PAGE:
World travels and advanced education have not dulled either Doug’s or Cathy’s fondness for their early years in Blowing Rock. It is an affection that bubbles to the surface in every story they share.
An iconic eatery in Blowing Rock’s history was The Sunshine Inn, which early on was owned by the Burns family. Over the years, other businesses evolved in that location under different ownership. For several years it was Crippens, but currently it is home to New Public House.
The Burns family retired from The Sunshine Inn in 1970, and the woman who bought it from them was Kathryn Lawrence.
“She was a sweet little lady,” Cathy recalled. “But another funny thing about this story is that Doug told me all these years later that he worked there, too. Darcy and I were out in the dining room part of the restaurant. Doug said he was back in the kitchen. I just don’t remember him working there.”
“Cathy was out front, hosting,” Doug recalled, laughing. “I was in the back, washing dishes and cleaning up.”
A New Year’s Wedding – in Blowing Rock, Of Course
Neither realized at the time that they would eventually be a major part of each other’s lives. They were simply on separate growth and career paths in their adolescent, teen, young adult, and even middle adult years.
So, with 10,092 miles and a few time zones between them, how does this late-in-life courtship even get started?
About 11 years ago, both attended a Watauga High School class reunion. After the larger group function, the “Blowing Rock Gang,” as Cathy calls it, kept the night alive with a “post-party” party.
“It was probably the first reunion I had been back to,” Doug recalled, “because I had been stationed overseas in the military and missed them, all the way to the 30th. In that first one that I went to, all of us from Blowing Rock sort of gravitated together again. I hadn’t seen them all since high school.
“This was up at the old Broyhill Center at Appalachian State. We had a wonderful time, so we got together again the next night and the night after that as a group. We just all really enjoyed catching up with each other. There were probably 15 of us. The Blowing Rock kids had a special relationship.”
Several years went by before Doug called Cathy on one of his frequent U.S. trips to Daytona Beach where he would meet and collaborate with officials at Embry Riddle Aeronautical University. He had some free time and asked her to dinner. At this point, both had been divorced for several years from earlier marriages. They enjoyed each other’s company, which often included conversations about growing up in Blowing Rock.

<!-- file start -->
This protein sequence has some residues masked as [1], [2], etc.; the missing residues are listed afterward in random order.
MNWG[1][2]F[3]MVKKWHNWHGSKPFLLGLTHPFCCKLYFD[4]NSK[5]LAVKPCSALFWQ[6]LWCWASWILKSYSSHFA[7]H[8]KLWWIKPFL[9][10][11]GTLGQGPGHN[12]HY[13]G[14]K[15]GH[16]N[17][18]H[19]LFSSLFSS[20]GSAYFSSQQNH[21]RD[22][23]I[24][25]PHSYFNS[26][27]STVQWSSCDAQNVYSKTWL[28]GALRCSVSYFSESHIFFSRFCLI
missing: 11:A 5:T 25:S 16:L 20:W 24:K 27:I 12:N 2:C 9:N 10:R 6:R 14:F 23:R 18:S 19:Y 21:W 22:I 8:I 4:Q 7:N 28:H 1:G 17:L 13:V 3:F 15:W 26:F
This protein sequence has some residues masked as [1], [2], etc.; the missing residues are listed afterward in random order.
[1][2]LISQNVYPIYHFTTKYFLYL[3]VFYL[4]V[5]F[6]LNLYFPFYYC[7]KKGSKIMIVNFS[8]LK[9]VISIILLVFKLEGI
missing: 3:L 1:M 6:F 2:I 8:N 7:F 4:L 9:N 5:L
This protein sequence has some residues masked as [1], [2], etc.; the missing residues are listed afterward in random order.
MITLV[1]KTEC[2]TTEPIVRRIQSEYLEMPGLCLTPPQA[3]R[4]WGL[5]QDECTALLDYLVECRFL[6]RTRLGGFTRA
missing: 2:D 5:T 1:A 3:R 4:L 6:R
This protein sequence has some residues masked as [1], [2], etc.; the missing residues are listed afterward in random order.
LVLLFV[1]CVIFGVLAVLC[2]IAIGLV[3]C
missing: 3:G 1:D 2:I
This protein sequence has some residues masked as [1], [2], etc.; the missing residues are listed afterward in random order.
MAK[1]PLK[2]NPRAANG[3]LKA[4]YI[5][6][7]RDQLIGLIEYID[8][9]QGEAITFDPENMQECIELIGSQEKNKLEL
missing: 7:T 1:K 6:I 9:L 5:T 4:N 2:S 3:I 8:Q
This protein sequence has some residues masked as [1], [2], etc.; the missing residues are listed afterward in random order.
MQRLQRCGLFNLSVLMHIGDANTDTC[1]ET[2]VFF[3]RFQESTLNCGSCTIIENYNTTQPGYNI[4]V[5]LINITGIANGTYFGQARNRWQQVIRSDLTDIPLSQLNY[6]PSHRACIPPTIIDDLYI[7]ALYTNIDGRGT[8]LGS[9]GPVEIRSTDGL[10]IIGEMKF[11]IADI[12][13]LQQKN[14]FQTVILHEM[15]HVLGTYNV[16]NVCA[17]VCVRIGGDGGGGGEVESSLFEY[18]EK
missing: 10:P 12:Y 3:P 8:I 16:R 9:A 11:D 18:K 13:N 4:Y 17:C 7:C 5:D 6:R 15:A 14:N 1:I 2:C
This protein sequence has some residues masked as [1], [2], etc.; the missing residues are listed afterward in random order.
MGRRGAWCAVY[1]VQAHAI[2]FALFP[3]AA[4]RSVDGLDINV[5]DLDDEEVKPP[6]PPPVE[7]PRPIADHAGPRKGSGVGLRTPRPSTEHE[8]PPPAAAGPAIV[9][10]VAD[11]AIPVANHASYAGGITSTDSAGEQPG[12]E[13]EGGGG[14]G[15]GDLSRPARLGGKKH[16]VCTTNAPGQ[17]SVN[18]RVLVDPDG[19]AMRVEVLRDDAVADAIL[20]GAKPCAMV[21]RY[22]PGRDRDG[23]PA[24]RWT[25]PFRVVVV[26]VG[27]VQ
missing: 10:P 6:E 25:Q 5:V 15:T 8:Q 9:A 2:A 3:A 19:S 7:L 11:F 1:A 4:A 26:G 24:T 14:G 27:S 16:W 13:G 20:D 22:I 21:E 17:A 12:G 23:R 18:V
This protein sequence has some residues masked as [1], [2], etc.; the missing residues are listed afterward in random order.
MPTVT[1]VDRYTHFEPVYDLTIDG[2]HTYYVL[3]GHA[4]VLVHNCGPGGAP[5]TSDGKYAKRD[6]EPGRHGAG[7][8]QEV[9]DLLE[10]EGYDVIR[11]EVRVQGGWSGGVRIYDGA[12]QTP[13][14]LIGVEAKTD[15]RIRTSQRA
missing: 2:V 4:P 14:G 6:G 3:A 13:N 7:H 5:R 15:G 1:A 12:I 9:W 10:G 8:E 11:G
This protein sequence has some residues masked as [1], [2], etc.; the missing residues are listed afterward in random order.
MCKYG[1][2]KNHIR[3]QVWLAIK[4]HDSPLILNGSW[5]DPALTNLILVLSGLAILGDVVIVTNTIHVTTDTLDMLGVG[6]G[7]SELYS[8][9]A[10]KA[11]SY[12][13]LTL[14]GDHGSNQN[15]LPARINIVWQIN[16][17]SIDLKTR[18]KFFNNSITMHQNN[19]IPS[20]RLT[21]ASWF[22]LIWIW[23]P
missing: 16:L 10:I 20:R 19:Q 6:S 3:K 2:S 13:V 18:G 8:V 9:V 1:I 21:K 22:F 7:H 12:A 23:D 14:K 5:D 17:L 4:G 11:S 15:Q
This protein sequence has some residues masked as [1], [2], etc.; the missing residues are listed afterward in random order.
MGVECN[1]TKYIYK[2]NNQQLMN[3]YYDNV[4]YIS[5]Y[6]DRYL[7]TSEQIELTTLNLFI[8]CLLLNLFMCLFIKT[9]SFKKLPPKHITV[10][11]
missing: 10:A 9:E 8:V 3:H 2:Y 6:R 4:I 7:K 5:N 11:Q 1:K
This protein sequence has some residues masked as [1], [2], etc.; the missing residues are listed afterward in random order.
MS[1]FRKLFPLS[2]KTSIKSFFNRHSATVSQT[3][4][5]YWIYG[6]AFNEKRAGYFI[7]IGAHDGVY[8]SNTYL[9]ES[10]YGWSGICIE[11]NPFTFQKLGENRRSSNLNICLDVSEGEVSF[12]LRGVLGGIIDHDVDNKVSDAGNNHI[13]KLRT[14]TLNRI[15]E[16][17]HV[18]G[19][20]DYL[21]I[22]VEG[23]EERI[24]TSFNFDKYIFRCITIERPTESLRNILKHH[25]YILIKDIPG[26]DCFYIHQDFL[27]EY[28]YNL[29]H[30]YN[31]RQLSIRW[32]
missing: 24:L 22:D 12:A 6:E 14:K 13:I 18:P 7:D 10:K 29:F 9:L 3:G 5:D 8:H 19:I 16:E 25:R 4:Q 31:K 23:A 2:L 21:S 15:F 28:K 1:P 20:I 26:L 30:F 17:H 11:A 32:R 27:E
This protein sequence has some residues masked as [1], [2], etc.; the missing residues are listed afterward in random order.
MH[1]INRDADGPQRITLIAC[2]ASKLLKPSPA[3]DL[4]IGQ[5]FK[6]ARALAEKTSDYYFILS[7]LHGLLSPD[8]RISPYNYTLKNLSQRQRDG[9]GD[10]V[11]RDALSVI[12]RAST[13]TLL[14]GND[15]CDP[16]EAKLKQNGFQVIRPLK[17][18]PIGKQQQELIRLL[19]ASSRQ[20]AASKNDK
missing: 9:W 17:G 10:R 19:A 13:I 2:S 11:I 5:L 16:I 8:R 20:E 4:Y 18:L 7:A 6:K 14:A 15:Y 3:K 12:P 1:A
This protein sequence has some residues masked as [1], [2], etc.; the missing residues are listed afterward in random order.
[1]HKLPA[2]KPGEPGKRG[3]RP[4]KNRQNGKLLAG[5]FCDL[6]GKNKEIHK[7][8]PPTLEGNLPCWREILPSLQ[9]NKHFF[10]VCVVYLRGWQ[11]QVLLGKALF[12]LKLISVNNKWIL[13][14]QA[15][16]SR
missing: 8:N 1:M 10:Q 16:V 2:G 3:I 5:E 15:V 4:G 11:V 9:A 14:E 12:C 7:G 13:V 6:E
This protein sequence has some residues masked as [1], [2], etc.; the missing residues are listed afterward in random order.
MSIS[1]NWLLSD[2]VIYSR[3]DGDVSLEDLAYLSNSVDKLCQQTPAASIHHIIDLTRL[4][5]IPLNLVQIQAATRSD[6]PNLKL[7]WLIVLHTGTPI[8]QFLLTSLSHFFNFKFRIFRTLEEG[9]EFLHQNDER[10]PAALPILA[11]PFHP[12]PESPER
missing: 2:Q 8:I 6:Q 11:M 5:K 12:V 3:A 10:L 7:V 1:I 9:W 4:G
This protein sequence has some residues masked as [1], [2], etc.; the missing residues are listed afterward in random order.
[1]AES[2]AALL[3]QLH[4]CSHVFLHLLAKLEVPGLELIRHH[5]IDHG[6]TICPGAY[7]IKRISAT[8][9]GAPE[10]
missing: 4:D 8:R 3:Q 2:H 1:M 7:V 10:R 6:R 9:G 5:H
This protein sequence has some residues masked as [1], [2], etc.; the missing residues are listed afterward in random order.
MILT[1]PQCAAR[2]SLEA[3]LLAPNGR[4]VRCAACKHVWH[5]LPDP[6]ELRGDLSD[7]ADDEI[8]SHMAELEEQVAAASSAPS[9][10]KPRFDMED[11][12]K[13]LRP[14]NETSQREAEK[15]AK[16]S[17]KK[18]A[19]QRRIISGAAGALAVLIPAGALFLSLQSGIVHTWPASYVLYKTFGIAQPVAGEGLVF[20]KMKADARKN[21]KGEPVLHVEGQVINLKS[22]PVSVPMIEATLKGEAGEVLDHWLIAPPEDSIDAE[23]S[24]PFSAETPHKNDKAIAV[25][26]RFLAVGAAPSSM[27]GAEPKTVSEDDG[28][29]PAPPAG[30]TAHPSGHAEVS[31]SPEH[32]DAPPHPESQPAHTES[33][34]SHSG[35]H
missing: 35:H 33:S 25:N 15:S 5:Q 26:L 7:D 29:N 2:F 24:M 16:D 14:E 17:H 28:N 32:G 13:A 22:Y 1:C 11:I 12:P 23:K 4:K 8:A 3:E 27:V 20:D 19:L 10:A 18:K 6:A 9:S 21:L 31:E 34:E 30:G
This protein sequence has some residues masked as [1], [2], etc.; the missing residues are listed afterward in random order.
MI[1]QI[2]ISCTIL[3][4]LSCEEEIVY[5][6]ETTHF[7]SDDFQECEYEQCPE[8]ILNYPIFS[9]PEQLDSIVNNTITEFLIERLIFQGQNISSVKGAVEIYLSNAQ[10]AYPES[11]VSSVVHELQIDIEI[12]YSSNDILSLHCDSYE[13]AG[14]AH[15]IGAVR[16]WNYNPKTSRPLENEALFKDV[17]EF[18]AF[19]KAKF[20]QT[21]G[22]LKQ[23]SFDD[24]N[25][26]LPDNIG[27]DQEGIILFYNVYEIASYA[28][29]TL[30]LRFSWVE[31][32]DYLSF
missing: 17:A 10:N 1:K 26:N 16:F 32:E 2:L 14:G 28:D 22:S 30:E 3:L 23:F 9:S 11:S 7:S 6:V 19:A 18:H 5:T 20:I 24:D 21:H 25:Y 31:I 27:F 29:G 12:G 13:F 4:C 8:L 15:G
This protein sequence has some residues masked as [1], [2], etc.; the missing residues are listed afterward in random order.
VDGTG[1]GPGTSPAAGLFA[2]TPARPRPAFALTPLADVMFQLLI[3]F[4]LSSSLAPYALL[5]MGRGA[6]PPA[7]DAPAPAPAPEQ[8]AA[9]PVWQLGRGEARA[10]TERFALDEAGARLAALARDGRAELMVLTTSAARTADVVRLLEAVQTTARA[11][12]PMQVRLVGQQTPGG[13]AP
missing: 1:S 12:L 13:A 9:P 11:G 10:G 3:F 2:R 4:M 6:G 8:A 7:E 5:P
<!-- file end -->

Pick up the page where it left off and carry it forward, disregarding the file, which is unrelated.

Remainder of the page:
“He would call me every time he flew in to work at Embry Riddle,” Cathy said. “After the third year of these periodic dinner dates, we just clicked.”
A long-distance romance seemed challenging but, somehow, they have made it work.
On December 31st, New Year’s Eve, the couple started the new year by embarking on a new life adventure, together, as Mr. and Mrs. Doug Drury. In front of family and friends, they repeated their vows at St. Mary of the Hills Episcopal Church, in Blowing Rock, the same church Doug had attended as a youngster.
Steve Gragg officiated the Levering-Drury wedding ceremonies, a friend of the couple with strong ties to Blowing Rock and the High Country.
“Steve is a retired Navy chaplain,” explained Levering. “His grandparents had a house on Skyland Drive. His grandfather was a caretaker for a lot of the residents who lived along the gorge. Some of them were famous and came from well-to-do backgrounds.
“Funny,” Cathy continued, “I didn’t meet Steve until five years ago. I was flying out to Colorado where we, the LPGA Tour, were having our Solheim Cup competition, the USA vs. Europe. I was sitting on an airplane in Atlanta and we were waiting for one more passenger. That last passenger was Steve and he ended up sitting next to me.
“You know how you often strike up a quick conversation with the passenger sitting beside you? Well, within the first two minutes we had established that we had Blowing Rock in common and then we talked the whole time after that. We became good friends. Steve has had a lot of family written about them in Blowing Rock history books.”
“Steve came to Blowing Rock every summer,” Cathy shared. “His great uncle, Will, had Craig’s Grocery. (Laughing) I recall that at some point in time Craig’s Grocery was a place you could buy a live chicken and take it down the street to where there were some ladies who would dress it for you. But that was way before my time.
“To get married in Blowing Rock is perfect,” concluded Cathy. “That’s the connection that brought us together and where we grew up. Add to that: Blowing Rock is just such a special place.”